—to which Riemann's definition does not apply, and Lebesgue
formulated a different definition of integral
, founded in measure theory
(a subfield of real analysis
). Other definitions of integral, extending Riemann's and Lebesgue's approaches, were proposed. These approaches based on the real number system are the ones most common today, but alternative approaches exist, such as a definition of integral as the standard part
of an infinite Riemann sum, based on the hyperreal number
The notation for the indefinite integral was introduced by Gottfried Wilhelm Leibniz
in 1675. He adapted the integral symbol
, ∫, from the letter ''ſ'' (long s
), standing for ''summa'' (written as ''ſumma''; Latin for "sum" or "total"). The modern notation for the definite integral, with limits above and below the integral sign, was first used by Joseph Fourier
in ''Mémoires'' of the French Academy around 1819–20, reprinted in his book of 1822.
used a small vertical bar above a variable to indicate integration, or placed the variable inside a box. The vertical bar was easily confused with or , which are used to indicate differentiation, and the box notation was difficult for printers to reproduce, so these notations were not widely adopted.
First use of the term
The term was first printed in Latin by Jacob Bernoulli
in 1690: "Ergo et horum Integralia aequantur".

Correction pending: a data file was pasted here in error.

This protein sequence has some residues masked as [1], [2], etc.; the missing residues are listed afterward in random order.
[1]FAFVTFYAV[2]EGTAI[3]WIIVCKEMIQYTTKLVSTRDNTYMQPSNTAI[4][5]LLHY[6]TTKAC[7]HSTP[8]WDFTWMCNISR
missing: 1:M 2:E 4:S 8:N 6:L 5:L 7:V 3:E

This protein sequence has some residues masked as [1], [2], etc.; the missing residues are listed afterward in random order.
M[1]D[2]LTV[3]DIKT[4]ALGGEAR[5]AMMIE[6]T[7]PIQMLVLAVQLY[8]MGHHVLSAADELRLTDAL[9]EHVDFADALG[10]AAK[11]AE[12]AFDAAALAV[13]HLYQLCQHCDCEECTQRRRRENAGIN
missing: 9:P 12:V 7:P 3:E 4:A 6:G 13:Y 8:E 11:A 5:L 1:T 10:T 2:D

Terminology and notation
In general, the integral of a real-valued function
with respect to a real variable on an interval is written as
The integral sign represents integration. (In modern Arabic mathematical notation
, a reflected integral symbol
is used.) The symbol , called the differential
of the variable , indicates that the variable of integration is . The function is called the integrand, the points and are called the limits of integration, and the integral is said to be over the interval , called the interval of integration.
A function is said to be if its integral over its domain is finite, and when limits are specified, the integral is called a definite integral.
When the limits are omitted, as in
the integral is called an indefinite integral, which represents a class of functions (the antiderivative
) whose derivative is the integrand. The fundamental theorem of calculus
relates the evaluation of definite integrals to indefinite integrals. There are several extensions of the notation for integrals to encompass integration on unbounded domains and/or in multiple dimensions (see later sections of this article).
In advanced settings, it is not uncommon to leave out when only the simple Riemann integral is being used, or the exact type of integral is immaterial. For instance, one might write